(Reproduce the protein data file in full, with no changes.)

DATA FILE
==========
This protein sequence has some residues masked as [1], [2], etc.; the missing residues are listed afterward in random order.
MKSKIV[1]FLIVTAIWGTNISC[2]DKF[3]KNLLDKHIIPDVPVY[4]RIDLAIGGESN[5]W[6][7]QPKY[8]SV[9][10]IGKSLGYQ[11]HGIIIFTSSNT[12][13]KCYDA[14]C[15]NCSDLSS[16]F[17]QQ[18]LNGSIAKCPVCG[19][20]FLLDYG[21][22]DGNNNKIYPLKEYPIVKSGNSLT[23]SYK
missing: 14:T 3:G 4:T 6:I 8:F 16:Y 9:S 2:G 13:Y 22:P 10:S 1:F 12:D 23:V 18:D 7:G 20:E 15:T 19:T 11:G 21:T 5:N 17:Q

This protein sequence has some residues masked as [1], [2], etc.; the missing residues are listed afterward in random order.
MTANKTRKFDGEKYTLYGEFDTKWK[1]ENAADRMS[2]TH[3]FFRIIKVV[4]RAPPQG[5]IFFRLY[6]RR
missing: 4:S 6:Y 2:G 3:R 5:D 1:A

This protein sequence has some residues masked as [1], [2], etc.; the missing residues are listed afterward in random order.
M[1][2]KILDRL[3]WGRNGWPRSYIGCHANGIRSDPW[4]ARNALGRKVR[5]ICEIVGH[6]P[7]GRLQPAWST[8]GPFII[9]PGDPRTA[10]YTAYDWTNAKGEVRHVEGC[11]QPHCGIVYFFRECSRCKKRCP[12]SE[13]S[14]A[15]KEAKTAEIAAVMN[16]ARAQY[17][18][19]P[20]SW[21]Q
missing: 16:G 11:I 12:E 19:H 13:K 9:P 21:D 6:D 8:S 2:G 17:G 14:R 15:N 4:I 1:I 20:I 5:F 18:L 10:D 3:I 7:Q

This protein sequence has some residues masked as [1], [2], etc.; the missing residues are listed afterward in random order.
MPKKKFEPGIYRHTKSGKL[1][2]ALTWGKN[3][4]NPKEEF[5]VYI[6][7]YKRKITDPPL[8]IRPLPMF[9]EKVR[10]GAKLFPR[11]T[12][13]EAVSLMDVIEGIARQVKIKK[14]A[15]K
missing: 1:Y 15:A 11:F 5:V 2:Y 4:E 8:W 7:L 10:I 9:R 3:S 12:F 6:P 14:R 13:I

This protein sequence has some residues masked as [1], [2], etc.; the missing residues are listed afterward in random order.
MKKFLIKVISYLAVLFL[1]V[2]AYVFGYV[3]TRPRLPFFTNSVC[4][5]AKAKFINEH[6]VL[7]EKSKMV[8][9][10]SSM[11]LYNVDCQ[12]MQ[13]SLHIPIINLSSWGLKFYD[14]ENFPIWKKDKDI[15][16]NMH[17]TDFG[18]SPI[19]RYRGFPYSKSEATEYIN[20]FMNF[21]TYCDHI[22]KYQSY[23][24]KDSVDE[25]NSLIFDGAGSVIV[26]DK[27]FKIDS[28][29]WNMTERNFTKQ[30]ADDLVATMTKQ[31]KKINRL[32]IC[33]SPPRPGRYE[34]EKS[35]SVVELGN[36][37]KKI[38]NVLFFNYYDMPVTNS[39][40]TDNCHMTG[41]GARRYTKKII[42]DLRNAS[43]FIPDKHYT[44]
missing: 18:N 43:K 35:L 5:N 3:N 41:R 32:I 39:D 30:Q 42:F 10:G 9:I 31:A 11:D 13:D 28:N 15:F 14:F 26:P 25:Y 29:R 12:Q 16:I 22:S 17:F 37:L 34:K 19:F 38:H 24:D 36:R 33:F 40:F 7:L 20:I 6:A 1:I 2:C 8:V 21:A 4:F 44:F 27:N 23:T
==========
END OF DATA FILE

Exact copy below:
This protein sequence has some residues masked as [1], [2], etc.; the missing residues are listed afterward in random order.
MKSKIV[1]FLIVTAIWGTNISC[2]DKF[3]KNLLDKHIIPDVPVY[4]RIDLAIGGESN[5]W[6][7]QPKY[8]SV[9][10]IGKSLGYQ[11]HGIIIFTSSNT[12][13]KCYDA[14]C[15]NCSDLSS[16]F[17]QQ[18]LNGSIAKCPVCG[19][20]FLLDYG[21][22]DGNNNKIYPLKEYPIVKSGNSLT[23]SYK
missing: 14:T 3:G 4:T 6:I 8:F 16:Y 9:S 2:G 13:Y 22:P 10:S 1:F 12:D 23:V 18:D 7:G 20:E 15:T 19:T 11:G 21:T 5:N 17:Q

This protein sequence has some residues masked as [1], [2], etc.; the missing residues are listed afterward in random order.
MTANKTRKFDGEKYTLYGEFDTKWK[1]ENAADRMS[2]TH[3]FFRIIKVV[4]RAPPQG[5]IFFRLY[6]RR
missing: 4:S 6:Y 2:G 3:R 5:D 1:A

This protein sequence has some residues masked as [1], [2], etc.; the missing residues are listed afterward in random order.
M[1][2]KILDRL[3]WGRNGWPRSYIGCHANGIRSDPW[4]ARNALGRKVR[5]ICEIVGH[6]P[7]GRLQPAWST[8]GPFII[9]PGDPRTA[10]YTAYDWTNAKGEVRHVEGC[11]QPHCGIVYFFRECSRCKKRCP[12]SE[13]S[14]A[15]KEAKTAEIAAVMN[16]ARAQY[17][18][19]P[20]SW[21]Q
missing: 16:G 11:I 12:E 19:H 13:K 9:P 21:D 6:D 8:S 2:G 17:G 14:R 15:N 4:I 1:I 20:I 5:F 18:L 10:D 3:I 7:Q

This protein sequence has some residues masked as [1], [2], etc.; the missing residues are listed afterward in random order.
MPKKKFEPGIYRHTKSGKL[1][2]ALTWGKN[3][4]NPKEEF[5]VYI[6][7]YKRKITDPPL[8]IRPLPMF[9]EKVR[10]GAKLFPR[11]T[12][13]EAVSLMDVIEGIARQVKIKK[14]A[15]K
missing: 1:Y 15:A 11:F 5:V 2:Y 4:E 8:W 7:L 10:I 9:R 3:S 12:F 6:P 14:R 13:I

This protein sequence has some residues masked as [1], [2], etc.; the missing residues are listed afterward in random order.
MKKFLIKVISYLAVLFL[1]V[2]AYVFGYV[3]TRPRLPFFTNSVC[4][5]AKAKFINEH[6]VL[7]EKSKMV[8][9][10]SSM[11]LYNVDCQ[12]MQ[13]SLHIPIINLSSWGLKFYD[14]ENFPIWKKDKDI[15][16]NMH[17]TDFG[18]SPI[19]RYRGFPYSKSEATEYIN[20]FMNF[21]TYCDHI[22]KYQSY[23][24]KDSVDE[25]NSLIFDGAGSVIV[26]DK[27]FKIDS[28][29]WNMTERNFTKQ[30]ADDLVATMTKQ[31]KKINRL[32]IC[33]SPPRPGRYE[34]EKS[35]SVVELGN[36][37]KKI[38]NVLFFNYYDMPVTNS[39][40]TDNCHMTG[41]GARRYTKKII[42]DLRNAS[43]FIPDKHYT[44]
missing: 18:N 43:K 35:L 5:N 3:N 41:R 32:I 39:D 30:Q 42:F 10:G 9:I 31:A 11:D 13:D 28:N 15:F 14:F 26:P 25:Y 29:R 12:Q 16:I 22:S 17:F 37:L 34:K 19:F 38:H 24:D 36:R 33:F 40:F 7:L 20:I 6:A 1:I 2:C 8:V 21:A 4:F 44:F 27:N 23:T